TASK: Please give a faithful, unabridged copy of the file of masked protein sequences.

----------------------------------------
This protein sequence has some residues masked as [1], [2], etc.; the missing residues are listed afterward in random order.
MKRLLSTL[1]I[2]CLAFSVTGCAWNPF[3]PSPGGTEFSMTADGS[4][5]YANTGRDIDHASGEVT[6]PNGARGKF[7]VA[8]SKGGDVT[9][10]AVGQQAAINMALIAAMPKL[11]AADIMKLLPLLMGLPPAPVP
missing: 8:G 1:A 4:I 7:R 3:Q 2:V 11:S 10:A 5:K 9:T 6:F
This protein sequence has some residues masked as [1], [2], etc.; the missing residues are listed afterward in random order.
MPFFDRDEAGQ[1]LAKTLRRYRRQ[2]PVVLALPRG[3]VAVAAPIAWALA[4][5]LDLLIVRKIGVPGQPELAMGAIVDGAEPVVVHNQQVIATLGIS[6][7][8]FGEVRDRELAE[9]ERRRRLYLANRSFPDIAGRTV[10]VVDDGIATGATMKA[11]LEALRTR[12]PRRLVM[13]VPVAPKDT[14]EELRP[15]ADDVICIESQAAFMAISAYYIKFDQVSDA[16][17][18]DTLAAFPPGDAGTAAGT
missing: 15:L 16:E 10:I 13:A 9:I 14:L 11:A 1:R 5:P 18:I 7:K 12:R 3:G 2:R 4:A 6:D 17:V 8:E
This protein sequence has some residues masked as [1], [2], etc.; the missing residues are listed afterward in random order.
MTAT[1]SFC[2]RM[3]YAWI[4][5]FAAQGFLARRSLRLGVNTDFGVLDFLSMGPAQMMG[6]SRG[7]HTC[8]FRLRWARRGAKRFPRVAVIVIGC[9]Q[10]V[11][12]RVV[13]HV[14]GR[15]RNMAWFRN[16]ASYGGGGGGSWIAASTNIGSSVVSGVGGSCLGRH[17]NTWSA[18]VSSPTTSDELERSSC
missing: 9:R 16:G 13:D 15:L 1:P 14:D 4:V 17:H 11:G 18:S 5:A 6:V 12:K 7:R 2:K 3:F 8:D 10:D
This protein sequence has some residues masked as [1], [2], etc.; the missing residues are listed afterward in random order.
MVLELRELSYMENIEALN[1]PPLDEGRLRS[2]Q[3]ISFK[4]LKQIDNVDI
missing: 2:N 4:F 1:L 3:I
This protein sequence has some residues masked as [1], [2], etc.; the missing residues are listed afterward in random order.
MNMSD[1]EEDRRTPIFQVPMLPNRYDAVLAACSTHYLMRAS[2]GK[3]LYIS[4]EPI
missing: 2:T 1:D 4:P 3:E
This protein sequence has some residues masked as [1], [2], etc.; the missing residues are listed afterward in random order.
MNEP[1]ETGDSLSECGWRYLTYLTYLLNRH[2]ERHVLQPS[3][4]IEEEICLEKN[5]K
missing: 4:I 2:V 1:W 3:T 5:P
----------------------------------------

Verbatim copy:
This protein sequence has some residues masked as [1], [2], etc.; the missing residues are listed afterward in random order.
MKRLLSTL[1]I[2]CLAFSVTGCAWNPF[3]PSPGGTEFSMTADGS[4][5]YANTGRDIDHASGEVT[6]PNGARGKF[7]VA[8]SKGGDVT[9][10]AVGQQAAINMALIAAMPKL[11]AADIMKLLPLLMGLPPAPVP
missing: 8:G 1:A 4:I 7:R 3:Q 2:V 11:S 10:A 5:K 9:T 6:F
This protein sequence has some residues masked as [1], [2], etc.; the missing residues are listed afterward in random order.
MPFFDRDEAGQ[1]LAKTLRRYRRQ[2]PVVLALPRG[3]VAVAAPIAWALA[4][5]LDLLIVRKIGVPGQPELAMGAIVDGAEPVVVHNQQVIATLGIS[6][7][8]FGEVRDRELAE[9]ERRRRLYLANRSFPDIAGRTV[10]VVDDGIATGATMKA[11]LEALRTR[12]PRRLVM[13]VPVAPKDT[14]EELRP[15]ADDVICIESQAAFMAISAYYIKFDQVSDA[16][17][18]DTLAAFPPGDAGTAAGT
missing: 15:L 16:E 10:I 13:A 9:I 14:L 11:A 1:R 5:P 18:I 7:K 12:R 3:G 2:R 4:A 6:D 17:V 8:E
This protein sequence has some residues masked as [1], [2], etc.; the missing residues are listed afterward in random order.
MTAT[1]SFC[2]RM[3]YAWI[4][5]FAAQGFLARRSLRLGVNTDFGVLDFLSMGPAQMMG[6]SRG[7]HTC[8]FRLRWARRGAKRFPRVAVIVIGC[9]Q[10]V[11][12]RVV[13]HV[14]GR[15]RNMAWFRN[16]ASYGGGGGGSWIAASTNIGSSVVSGVGGSCLGRH[17]NTWSA[18]VSSPTTSDELERSSC
missing: 9:R 16:G 13:D 15:L 1:P 14:D 4:V 17:H 11:G 18:S 5:A 6:V 12:K 7:R 2:K 3:F 8:D 10:D
This protein sequence has some residues masked as [1], [2], etc.; the missing residues are listed afterward in random order.
MVLELRELSYMENIEALN[1]PPLDEGRLRS[2]Q[3]ISFK[4]LKQIDNVDI
missing: 2:N 4:F 1:L 3:I
This protein sequence has some residues masked as [1], [2], etc.; the missing residues are listed afterward in random order.
MNMSD[1]EEDRRTPIFQVPMLPNRYDAVLAACSTHYLMRAS[2]GK[3]LYIS[4]EPI
missing: 2:T 1:D 4:P 3:E
This protein sequence has some residues masked as [1], [2], etc.; the missing residues are listed afterward in random order.
MNEP[1]ETGDSLSECGWRYLTYLTYLLNRH[2]ERHVLQPS[3][4]IEEEICLEKN[5]K
missing: 4:I 2:V 1:W 3:T 5:P